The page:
“Every citizen shall have the right to keep and bear arms in the lawful defense of himself or the State; but the Legislature shall have power, by law, to regulate the wearing of arms, with a view to prevent crime.”


Texas is a shall-issue state. There is no permit, background check or registration required when buying from a private individual. Open carry is only legal with a License to Carry (LTC). The minimum age is 21 years old or 18 years old for active-duty military. Concealed carry is legal for residents with a LTC. Texas honors permits from states that meet specific criteria. Texas is a Castle Doctrine and “stand your ground” state. There is no duty to retreat.

Reciprocal Carry

By statute, Texas will recognize another state’s license to carry if that state recognizes Texas’ license:

“The governor shall negotiate an agreement with any other state that provides for the issuance of a license to carry a concealed handgun under which a license issued by the other state is recognized in this state or shall issue a proclamation that a license issued by the other state is recognized in this state if the AG of the State of Texas determines that a background check of each applicant for a license issued by that state is initiated by state or local authorities or an agent of the state or local authorities before the license is issued.”

Since there is no national carry license, as with the other states, some states are reciprocal with Texas and some are not. Anyone contemplating reciprocal carry should check with the official list maintained by the Texas AG at the point in time the reciprocal carry is to occur.

Duty To Notify Police Officer

If a license holder is carrying a handgun on or about the license holder’s person when a LEO demands that the license holder display identification, the license holder must display both their license to carry and driver’s license.

Carrying Firearms In Vehicles

Texas permits anyone who is legally allowed to possess firearms to carry them in vehicles without a permit. People without permits must keep handguns concealed and out of sight when in vehicle.

NFA Items

Texas permits ownership of all NFA items, provided they are legally obtained pursuant to federal law. It is legal to use suppressors for hunting.

Self-Defense Laws

Texas has both Castle Doctrine and SYG laws. There is no duty to retreat from any place You have a legal right to be. You may use force, including deadly force, in defense of yourself or others if You reasonably believe it is necessary to prevent imminent death, SBI, the commission of a forcible felony, or to stop the unlawful & forcible entry into a dwelling, place of business, or occupied motor vehicle.

Carry In Restaurants That Serve Alcohol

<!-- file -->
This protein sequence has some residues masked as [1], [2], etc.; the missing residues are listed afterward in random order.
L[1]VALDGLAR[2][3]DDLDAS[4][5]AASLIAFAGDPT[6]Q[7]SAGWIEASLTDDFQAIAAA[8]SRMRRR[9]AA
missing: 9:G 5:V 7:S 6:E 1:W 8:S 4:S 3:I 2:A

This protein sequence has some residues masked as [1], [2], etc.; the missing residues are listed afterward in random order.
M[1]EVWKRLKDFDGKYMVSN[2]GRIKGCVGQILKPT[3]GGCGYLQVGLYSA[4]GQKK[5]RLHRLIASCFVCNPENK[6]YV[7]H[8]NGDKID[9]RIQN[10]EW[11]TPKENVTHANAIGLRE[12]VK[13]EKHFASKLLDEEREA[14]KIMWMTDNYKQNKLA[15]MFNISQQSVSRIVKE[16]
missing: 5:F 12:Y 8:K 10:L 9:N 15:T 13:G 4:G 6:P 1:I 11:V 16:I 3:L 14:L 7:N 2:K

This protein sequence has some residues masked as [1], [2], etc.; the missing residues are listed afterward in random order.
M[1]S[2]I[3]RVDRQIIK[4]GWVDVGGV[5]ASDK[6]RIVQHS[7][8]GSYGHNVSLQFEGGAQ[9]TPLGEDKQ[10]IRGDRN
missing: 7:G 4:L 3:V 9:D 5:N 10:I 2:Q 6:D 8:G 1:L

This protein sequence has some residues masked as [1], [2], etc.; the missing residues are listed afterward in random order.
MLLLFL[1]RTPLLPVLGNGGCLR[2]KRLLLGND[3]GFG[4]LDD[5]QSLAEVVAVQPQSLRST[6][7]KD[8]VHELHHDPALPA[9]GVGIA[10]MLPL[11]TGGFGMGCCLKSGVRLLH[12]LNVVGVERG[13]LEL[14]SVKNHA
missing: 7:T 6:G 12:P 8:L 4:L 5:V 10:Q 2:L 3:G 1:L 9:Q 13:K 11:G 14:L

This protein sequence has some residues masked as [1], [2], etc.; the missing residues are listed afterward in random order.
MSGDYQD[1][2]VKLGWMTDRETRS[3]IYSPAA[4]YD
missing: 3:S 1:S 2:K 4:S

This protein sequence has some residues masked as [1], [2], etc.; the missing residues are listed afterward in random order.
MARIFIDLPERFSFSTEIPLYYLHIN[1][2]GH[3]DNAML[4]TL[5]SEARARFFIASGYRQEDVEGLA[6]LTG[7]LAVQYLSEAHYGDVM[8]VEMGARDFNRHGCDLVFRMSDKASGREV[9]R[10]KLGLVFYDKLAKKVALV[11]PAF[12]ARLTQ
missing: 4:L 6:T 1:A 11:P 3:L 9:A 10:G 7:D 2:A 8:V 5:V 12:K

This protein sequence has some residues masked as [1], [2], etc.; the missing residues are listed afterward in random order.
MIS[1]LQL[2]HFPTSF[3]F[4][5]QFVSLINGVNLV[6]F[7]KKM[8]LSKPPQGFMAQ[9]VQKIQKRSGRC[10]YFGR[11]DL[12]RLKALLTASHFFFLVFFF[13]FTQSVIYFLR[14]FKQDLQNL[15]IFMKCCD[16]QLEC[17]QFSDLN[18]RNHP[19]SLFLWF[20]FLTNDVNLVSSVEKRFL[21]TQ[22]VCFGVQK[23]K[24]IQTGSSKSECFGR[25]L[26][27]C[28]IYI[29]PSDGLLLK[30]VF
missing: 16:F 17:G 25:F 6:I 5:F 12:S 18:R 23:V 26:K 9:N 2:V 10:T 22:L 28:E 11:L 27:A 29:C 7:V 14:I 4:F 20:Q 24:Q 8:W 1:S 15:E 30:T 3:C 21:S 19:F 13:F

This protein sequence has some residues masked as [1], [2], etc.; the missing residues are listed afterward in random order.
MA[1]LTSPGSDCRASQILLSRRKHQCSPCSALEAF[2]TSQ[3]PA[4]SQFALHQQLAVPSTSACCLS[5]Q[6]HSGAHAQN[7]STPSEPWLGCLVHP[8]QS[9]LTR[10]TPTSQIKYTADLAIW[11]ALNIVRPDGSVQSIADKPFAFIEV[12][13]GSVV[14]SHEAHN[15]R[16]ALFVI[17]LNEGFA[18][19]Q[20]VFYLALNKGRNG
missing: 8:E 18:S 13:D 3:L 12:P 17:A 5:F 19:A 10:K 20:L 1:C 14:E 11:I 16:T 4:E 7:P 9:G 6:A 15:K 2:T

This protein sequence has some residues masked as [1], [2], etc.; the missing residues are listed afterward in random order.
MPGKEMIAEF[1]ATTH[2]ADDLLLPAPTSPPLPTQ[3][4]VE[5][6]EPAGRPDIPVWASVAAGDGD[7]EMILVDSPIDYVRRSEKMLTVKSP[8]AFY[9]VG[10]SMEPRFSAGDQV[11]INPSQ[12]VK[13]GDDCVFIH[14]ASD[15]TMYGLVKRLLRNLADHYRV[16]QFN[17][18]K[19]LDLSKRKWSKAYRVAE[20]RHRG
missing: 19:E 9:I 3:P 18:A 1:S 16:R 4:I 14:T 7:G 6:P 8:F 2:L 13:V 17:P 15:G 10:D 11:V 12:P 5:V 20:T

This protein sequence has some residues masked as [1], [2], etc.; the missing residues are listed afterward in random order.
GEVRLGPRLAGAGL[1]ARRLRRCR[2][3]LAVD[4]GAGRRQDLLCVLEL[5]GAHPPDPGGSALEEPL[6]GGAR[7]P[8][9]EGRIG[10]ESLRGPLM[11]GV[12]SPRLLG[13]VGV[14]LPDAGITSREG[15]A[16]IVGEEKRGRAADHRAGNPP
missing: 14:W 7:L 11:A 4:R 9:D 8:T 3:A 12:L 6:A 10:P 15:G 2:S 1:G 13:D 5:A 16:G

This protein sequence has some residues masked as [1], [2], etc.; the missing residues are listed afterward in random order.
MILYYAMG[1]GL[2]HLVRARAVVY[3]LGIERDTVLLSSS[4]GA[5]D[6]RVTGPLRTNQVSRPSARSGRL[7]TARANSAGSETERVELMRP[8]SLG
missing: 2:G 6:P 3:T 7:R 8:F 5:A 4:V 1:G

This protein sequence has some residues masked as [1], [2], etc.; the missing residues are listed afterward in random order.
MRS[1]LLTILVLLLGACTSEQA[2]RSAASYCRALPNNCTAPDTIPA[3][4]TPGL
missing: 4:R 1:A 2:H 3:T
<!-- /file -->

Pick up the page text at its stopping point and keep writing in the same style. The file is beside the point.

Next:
Only if you possess a valid concealed handgun license/permit and the establishment derives less than 51% of its income from the sale of alcohol for onsite consumption. If there is a “No Gun Sign,” You are prohibited from carrying into the establishment. You are prohibited from carrying while You consume alcohol or are under the influence of alcohol.

Do “No Gun Signs” Have The Force Of Law?

If a property or establishment has a “No Guns” sign or the person in lawful possession communicates to You that guns are not allowed, You are prohibited from carrying on the property or into the establishment. Failure to obey such signs or verbal warnings constitutes trespass.

Open Carry

Open carry is legal in Texas, but You must have a license to carry issued by Texas or a permit/license that Texas honors. If open carrying, the firearm must either be in a shoulder holster or a belt holster. LEOs have the authority to ask if You have a permit/license to carry when open carrying. If asked, You must display Your license/permit.

Open carry is not allowed on the campuses of any four-year public college/university/Jr. or community colleges. Beginning August 1, 2017 public four-year universities and public two-year colleges must allow concealed carry in campus buildings. Universities are allowed to designate certain sensitive areas as “gun free zones.”

DISCLAIMER: The Gun Laws by State Guide (GLBSG) was created to provide its readers with a general educational resource tool to explore the pertinent gun laws in Your jurisdiction.

However, the GLBSG was not researched and/or written by attorneys as a specific legal guide to rely upon. Instead, it is a starting point for your own research. In addition, all laws are always subject to reasonable, but different, legal interpretation as to meaning and application.

As such, the GLBSG is not intended to supplant, nor limit, Your need for independent verification of any and all material contained herein and consultation with competent counsel of choice regarding any specific issues.

This type of specific legal analysis is necessarily beyond the general educational objective of the GLBSG and for which a bar-admitted attorney in the particular state(s) is needed and required. The content of this GLBSG is a general restatement of the law.

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